It's an old adage, blunt in its brevity and true in every sense of the world.

It stretches across many cultures, from the Japanese "shogunai" (it can't be helped) to the Latin phrase "C'est la vie" (That's life).

In typical American fashion, we in the States put things a little more crassly.

Think "Forrest Gump," bumper stickers and baby diapers: "shit happens."

This notion can free us from so many of our problems. When a disaster strikes, you can get tyrannical and demand someone's head for your problems; or, you can more easily just take it as one of those things that happens.

So long as no one is hurt at the end of the day, it doesn't matter. Sometimes you can learn a lesson from a situation, sometimes you can't. But so much of the things that happen to us are beyond our control.

We can't control the economy, we can't control the weather and we sure can't control other people. Don't get worked up about it when something doesn't go to plan.

The most successful people in history weren't super detailed planners who would control their rise to greatness, but rather people who reacted with poise when things took an unexpected turn. They said, oh well, that's just how the cookie crumbles – how are we going to fix this? Getting super emotional is practically never the appropriate response to any situation. Sit back, chill out and wait for the details to come in.

Whether a tornado sucks up your house or your truck gets towed or someone steals beer out of your fridge or your football team loses, getting pissed off and freaking out accomplishes nothing other than damaging your credibility.

Getting angry won't make the tornado feel bad and put your house back, and from my experience with the tow truck workers, they are about as likely as the tornado to return your truck. All you can do is try to learn from the situation so something similar doesn't happen again. Don't park illegally, don't live with people who are too lame to replace the beer they "borrow," and next week show up to the game and cheer twice as loud. That's all you can do.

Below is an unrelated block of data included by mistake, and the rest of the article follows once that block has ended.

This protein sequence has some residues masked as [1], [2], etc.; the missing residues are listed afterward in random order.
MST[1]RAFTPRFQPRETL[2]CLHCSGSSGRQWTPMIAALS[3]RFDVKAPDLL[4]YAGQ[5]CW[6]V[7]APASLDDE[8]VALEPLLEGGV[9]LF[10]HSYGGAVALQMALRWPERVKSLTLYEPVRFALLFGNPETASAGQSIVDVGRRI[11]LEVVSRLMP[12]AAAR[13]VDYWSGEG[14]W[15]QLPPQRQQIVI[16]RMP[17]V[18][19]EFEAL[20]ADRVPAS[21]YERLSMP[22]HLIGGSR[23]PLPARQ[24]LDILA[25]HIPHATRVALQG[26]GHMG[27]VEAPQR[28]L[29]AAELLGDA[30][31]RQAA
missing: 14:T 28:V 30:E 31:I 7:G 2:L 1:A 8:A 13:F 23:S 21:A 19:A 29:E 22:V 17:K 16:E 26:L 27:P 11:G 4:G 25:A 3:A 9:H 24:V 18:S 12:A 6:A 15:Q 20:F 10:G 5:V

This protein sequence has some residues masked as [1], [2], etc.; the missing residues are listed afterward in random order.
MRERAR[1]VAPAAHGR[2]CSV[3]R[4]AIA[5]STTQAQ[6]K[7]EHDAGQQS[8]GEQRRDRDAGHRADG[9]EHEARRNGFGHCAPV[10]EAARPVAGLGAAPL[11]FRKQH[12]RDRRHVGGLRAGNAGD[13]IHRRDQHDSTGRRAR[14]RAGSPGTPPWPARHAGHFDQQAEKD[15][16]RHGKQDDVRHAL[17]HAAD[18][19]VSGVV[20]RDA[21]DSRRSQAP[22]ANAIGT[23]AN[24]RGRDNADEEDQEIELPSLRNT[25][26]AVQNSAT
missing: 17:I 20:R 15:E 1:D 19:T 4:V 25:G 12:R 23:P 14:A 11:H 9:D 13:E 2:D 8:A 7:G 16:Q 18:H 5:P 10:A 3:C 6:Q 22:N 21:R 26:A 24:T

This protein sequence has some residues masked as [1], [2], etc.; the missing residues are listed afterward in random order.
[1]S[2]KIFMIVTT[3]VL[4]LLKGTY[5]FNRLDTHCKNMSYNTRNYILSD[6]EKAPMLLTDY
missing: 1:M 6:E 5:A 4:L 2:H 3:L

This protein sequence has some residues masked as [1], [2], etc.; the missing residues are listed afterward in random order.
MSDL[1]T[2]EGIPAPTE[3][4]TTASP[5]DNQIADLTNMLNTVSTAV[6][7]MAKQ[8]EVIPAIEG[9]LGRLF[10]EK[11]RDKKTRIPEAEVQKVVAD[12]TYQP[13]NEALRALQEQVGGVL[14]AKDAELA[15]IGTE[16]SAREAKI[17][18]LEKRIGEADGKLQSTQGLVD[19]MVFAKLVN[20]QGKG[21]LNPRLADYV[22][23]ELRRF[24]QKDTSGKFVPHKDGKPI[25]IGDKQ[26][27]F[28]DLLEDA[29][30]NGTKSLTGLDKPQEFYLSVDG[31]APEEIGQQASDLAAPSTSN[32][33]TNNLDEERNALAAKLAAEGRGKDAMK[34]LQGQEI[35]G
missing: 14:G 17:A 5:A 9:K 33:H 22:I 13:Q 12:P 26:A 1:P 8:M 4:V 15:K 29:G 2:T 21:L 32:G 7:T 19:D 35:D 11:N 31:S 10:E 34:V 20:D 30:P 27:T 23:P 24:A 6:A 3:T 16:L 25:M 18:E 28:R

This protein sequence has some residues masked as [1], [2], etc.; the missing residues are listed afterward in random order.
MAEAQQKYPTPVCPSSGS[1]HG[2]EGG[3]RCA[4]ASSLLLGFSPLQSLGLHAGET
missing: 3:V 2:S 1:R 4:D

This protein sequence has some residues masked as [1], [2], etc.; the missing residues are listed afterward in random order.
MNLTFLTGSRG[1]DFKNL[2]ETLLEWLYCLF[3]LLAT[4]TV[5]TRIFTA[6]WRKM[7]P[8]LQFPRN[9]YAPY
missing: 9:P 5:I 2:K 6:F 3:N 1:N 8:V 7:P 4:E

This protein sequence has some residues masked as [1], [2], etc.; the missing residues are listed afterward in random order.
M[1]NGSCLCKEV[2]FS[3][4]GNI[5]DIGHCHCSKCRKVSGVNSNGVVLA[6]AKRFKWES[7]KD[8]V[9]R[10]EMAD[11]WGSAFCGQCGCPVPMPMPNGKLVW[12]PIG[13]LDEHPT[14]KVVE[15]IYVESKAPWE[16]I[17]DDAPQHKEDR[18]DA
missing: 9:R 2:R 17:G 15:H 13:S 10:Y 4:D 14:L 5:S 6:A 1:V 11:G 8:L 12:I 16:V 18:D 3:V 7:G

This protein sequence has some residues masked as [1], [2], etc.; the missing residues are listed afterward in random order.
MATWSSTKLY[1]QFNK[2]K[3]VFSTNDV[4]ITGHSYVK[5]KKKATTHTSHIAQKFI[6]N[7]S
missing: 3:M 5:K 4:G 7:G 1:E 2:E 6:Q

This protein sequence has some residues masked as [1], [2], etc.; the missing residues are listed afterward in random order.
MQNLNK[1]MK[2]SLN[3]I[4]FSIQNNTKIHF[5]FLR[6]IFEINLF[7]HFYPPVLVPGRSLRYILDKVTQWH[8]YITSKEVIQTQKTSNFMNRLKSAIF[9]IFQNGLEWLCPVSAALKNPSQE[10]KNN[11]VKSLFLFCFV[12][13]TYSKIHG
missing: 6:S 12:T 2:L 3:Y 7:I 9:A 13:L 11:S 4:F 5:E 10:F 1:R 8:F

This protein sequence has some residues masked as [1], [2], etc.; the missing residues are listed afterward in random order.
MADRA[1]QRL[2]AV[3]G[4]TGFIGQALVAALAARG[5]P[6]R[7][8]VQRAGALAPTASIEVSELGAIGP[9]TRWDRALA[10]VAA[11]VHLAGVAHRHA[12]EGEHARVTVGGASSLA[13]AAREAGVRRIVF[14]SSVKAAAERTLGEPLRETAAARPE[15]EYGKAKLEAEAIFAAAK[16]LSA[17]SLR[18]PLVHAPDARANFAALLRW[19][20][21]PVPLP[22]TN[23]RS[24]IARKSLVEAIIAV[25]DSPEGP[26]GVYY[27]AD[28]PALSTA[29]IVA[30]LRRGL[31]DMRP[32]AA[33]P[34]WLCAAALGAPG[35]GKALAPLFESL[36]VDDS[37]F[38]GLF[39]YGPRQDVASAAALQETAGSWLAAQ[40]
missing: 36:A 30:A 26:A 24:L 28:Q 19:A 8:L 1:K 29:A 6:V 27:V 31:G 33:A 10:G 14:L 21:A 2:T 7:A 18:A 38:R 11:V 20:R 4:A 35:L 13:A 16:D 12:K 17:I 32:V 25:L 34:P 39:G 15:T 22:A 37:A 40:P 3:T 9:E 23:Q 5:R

If you're willing to be mature about it, negatives can always become positives. Most people are so busy feeling sorry for themselves and wanting to get attention that they can't learn from anything. So, your boyfriend cheated on you. Honestly, get over it. It certainly doesn't mean that the next guy is going to; the one who cheated is worthless. Learn from the situation and don't date guys with similar characteristics in the future.

People struggle with struggles constantly; it's natural. Oh please, tell me more about how it's your professor's fault that you failed your class. That's my favorite, because people say this to me after they spend the whole semester asking me what they missed in class. Putting the blame on your professor just leaves you vulnerable to get put in the same situation again. Take the blame, internalize it, man up and don't err again.

It's a lesson you will all learn at some point. Unfortunate circumstances are going to happen – there is no way over, below or around them. Just go through it and don't get phased. Stay calm, be mature and learn from the situation.

Try to find a way to make it into a positive, and if you can't, find a way to protect yourself from something similar happening again.

Nate Talbot is a senior in mechanical engineering. He can be reached at ntalbot1@utk.edu